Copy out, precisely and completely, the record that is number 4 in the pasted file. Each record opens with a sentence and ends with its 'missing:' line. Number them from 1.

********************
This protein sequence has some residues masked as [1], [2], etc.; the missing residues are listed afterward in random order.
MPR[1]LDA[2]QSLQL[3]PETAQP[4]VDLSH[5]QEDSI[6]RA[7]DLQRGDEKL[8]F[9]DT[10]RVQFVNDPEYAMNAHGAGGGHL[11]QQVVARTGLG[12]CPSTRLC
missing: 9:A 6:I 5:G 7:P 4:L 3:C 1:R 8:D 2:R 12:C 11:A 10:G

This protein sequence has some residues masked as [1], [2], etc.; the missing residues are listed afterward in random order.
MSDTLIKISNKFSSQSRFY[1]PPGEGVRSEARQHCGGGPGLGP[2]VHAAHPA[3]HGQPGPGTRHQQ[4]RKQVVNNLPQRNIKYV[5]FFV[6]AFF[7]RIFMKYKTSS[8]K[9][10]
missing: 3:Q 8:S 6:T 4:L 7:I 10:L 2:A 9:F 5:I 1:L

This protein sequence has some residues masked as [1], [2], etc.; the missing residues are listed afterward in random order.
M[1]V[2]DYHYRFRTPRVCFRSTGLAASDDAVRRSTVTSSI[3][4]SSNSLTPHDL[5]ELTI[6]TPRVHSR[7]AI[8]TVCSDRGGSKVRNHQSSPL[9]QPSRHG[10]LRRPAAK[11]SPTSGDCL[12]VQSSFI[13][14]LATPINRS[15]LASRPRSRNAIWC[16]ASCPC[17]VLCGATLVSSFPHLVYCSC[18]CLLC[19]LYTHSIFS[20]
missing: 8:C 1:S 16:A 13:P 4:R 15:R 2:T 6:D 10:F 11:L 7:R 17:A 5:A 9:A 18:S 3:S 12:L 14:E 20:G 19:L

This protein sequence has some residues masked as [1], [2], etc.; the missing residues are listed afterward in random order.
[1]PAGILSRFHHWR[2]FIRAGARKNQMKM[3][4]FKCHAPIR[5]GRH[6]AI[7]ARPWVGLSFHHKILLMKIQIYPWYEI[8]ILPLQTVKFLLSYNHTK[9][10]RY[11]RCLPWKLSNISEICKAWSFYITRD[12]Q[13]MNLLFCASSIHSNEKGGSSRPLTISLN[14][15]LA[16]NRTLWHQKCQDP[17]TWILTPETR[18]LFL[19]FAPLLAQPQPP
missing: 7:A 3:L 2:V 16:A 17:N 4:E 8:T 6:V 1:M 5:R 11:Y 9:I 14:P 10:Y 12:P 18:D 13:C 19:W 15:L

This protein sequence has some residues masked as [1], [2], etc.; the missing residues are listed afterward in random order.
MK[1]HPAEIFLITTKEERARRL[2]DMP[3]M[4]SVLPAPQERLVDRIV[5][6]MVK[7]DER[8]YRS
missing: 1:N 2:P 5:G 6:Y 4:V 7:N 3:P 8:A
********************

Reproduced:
This protein sequence has some residues masked as [1], [2], etc.; the missing residues are listed afterward in random order.
[1]PAGILSRFHHWR[2]FIRAGARKNQMKM[3][4]FKCHAPIR[5]GRH[6]AI[7]ARPWVGLSFHHKILLMKIQIYPWYEI[8]ILPLQTVKFLLSYNHTK[9][10]RY[11]RCLPWKLSNISEICKAWSFYITRD[12]Q[13]MNLLFCASSIHSNEKGGSSRPLTISLN[14][15]LA[16]NRTLWHQKCQDP[17]TWILTPETR[18]LFL[19]FAPLLAQPQPP
missing: 7:A 3:L 2:V 16:A 17:N 4:E 8:T 6:V 1:M 5:R 11:Y 9:I 14:P 10:Y 12:P 18:D 13:C 19:W 15:L